Monday, November 21, 2022

String of press reports -- led by a Birmingham-based blog and advocacy group -- leads to retirement announcement of Alabama Power's Mark Crosswhite

Jay Town and Mark Crosswhite

Alabama Power CEO Mark Crosswhite, once known as "the most powerful man" in the state, is set to retire after a years-long trail of press reports about the ties of his company and its closely aligned law firm, Balch & Bingham, to a series of scandals -- most notably the North Birmingham Bribery case. Daniel Tait, of The Energy and Policy Institute, broke the retirement news in a Tweet this morning, citing a corporate filing with the Securities and Exchange Commission. The retirement is set to take effect on Dec. 31, 2022.

The most important journalism on the story almost certainly came from a Birmingham-based blog called The dogged reporting of K.B. Forbes, publisher of Ban Balch and CEO of the CDLU public charity and advocacy group, likely led to Crosswhite's fall from grace. Under the headline "The 'Most Powerful Man in Alabama' Resigns in Disgrace! Crosswhite Scalped by Scandal," Forbes writes:

The resignation is tied to an avalanche of scandal including an alleged federal investigation of criminal obstruction of justice in the North Birmingham Bribery Trial, the surveillance of Southern Company CEO Tom Fanning and his then-girlfriend allegedly under the direct orders of Crosswhite, and the alleged criminal acts and misconduct surrounding the Matrix Meltdown and Alabama Power’s multi-million-dollar secret contracts to Matrix founder “Sloppy Joe” Perkins.

Two years ago tomorrow, we prophetically wrote that Crosswhite would have to retire or resign. It was in the wake of photos we published of disgraced U.S. Attorney Jay E. Town chugging cocktails with Crosswhite allegedly at the height of the North Birmingham Bribery Trial.

         We wrote at the time:     

    Did Crosswhite or [Alabama Power’s outside criminal attorney Mark] White strike the secret deal with Town to keep Alabama Power “unmentionable” during the criminal trial? Did Crosswhite mislead parent company Southern Company about Alabama Power’s involvement in the North Birmingham Bribery Scandal or the Newsome Conspiracy Case? What truly was Alabama Power’s role with the money laundering entity Alliance for Jobs and the Economy (AJE)? Was Alabama Power in anyway involved in the idiotic orchestrated campaign this past summer in which an innocent family was terrorized by paid buffoons?

The following also turned out to be prophetic:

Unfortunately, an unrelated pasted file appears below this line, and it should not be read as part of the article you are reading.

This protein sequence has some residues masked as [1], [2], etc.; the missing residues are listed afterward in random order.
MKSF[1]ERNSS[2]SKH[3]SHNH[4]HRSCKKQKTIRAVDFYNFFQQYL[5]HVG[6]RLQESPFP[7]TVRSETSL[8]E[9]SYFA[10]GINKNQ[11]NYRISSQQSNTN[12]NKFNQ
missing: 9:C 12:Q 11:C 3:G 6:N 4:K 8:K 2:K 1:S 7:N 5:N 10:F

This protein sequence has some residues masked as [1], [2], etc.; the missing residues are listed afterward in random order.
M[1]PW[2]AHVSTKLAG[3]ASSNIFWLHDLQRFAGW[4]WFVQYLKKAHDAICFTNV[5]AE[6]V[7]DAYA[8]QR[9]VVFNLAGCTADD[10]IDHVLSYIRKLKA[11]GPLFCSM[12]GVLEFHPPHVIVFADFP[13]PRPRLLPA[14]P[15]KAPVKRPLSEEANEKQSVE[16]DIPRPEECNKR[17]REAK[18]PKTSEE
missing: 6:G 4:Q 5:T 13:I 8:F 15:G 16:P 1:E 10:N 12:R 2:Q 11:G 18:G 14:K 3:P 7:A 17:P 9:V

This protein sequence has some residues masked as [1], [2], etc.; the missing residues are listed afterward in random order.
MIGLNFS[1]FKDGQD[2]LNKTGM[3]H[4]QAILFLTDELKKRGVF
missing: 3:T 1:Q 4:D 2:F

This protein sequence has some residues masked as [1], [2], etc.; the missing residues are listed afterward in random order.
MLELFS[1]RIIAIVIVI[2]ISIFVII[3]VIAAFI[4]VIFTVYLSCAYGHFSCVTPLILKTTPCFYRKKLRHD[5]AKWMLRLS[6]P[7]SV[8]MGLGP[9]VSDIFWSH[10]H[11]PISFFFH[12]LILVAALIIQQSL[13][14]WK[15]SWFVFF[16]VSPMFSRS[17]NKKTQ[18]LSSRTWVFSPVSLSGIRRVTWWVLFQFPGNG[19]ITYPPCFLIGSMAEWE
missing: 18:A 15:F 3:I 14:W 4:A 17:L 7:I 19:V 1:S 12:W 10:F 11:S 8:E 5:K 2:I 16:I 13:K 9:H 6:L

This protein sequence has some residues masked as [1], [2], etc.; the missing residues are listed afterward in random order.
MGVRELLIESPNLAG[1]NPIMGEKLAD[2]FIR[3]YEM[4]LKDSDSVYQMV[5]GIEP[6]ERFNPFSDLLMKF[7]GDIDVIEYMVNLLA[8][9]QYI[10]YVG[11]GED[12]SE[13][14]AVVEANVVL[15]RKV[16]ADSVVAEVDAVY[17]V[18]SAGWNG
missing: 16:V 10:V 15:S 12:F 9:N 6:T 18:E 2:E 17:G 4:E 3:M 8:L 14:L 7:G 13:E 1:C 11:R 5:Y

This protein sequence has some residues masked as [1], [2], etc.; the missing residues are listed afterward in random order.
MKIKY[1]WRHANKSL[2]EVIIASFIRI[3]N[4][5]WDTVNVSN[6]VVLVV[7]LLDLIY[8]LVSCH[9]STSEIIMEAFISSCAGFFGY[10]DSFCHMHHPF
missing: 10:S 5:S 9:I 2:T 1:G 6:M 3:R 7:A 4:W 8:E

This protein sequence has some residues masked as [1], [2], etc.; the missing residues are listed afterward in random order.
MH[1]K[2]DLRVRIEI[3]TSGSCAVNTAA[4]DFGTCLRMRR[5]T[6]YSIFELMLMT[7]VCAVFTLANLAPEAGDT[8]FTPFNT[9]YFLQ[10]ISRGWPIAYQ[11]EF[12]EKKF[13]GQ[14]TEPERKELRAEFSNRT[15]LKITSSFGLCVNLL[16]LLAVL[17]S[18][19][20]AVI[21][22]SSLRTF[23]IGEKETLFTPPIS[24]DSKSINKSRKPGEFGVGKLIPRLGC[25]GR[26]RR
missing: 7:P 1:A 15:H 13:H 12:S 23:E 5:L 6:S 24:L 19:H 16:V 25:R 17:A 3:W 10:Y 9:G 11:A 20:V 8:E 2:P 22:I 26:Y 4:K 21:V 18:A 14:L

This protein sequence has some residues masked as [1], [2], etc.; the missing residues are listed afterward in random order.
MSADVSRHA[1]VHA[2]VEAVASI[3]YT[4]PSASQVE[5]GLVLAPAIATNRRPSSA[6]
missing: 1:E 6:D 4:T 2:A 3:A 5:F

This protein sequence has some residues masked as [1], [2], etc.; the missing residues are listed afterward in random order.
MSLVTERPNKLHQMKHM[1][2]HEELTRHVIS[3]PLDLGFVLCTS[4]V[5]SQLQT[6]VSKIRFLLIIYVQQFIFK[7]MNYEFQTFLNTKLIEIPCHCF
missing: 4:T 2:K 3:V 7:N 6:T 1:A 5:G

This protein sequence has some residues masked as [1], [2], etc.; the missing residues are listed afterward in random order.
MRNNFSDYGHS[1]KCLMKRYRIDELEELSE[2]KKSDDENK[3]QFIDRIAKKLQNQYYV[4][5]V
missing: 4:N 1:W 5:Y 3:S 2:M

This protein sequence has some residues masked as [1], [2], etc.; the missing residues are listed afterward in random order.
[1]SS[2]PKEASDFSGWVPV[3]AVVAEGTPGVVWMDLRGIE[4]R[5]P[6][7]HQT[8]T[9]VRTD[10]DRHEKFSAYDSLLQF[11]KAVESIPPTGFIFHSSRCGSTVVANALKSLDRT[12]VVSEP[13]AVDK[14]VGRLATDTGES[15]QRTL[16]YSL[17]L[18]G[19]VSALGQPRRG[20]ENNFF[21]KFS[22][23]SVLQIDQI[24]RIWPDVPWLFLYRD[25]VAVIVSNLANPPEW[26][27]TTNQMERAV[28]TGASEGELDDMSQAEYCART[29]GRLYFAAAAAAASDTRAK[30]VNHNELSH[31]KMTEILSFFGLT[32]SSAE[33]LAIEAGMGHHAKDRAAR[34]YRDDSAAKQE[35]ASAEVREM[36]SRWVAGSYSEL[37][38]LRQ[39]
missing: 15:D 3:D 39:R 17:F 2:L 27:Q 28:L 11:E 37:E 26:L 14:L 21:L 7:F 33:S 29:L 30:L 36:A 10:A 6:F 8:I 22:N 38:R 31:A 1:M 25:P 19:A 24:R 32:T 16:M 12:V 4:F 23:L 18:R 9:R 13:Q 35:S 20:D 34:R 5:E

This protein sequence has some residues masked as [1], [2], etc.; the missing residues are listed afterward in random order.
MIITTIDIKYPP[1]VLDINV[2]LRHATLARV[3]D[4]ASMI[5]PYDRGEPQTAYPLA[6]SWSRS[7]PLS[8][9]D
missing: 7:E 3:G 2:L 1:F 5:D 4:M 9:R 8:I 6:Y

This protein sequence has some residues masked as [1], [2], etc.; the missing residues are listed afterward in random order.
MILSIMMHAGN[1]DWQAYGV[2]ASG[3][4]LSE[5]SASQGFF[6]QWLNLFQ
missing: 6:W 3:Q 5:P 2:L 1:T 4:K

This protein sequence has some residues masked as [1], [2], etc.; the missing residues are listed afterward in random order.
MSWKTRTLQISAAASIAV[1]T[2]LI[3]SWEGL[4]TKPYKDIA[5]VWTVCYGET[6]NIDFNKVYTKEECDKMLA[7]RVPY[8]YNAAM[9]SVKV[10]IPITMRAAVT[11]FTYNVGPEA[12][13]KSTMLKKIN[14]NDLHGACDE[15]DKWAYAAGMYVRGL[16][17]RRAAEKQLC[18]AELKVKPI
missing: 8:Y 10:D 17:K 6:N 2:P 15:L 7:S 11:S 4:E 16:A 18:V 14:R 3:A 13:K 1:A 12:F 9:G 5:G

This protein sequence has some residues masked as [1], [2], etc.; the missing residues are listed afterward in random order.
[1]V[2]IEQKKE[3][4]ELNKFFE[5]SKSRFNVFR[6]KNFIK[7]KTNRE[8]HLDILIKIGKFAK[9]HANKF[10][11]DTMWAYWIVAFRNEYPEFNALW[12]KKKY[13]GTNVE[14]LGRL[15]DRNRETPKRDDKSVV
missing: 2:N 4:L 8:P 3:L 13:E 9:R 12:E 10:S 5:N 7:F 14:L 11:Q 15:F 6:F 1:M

Unlike other Southern Company wholly-owned subsidiaries, Alabama Power appears to operate completely differently, looking more like a vengeful gang of arrogant fraternity members instead of level-headed corporate executives.

When we first met with federal investigators in 2017 about Balch & Bingham, they were more concerned about Alabama Power rather than Balch.

The accounts of dubious activities might not be over, writes Forbes:

Since 2020, new stunning revelations tied to Alabama Power have come out (some yet to be reported).

The unsavory misconduct scalped what Crosswhite’s once adoring fans called “the most powerful man in Alabama.”

Now Crosswhite joins ex-U.S. Attorney Jay E. Town and appears as yet another disgraced power-hungry fool.


Anonymous said...

Thank you Mr. Shuler. Looking forward to more.

Anonymous said...

The consulting agreement, that's not chump change, but a significantly lower rate of compensation than before. Could be a few people are waiting to see the rest of the details in the upcoming filings.

Perhaps the undisclosed details of the consulting agreement include continuing corporate paid legal representation while the 'retiree'continues to consult on corporate matters?

legalschnauzer said...

@11:50 --

You're welcome, but the real thanks should go to K.B. Forbes and CDLU. They have led on this story all the way. In quite a few cases, Forbes writes about issues related to Balch/Alabama Power before they happen. Prophetic, indeed.

legalschnauzer said...

@2:26 --

Thanks for an insightful comment. Excellent points. "Corporate-paid legal representation"? Hmmm . . I wonder how many of Alabama Power's rank and file get that.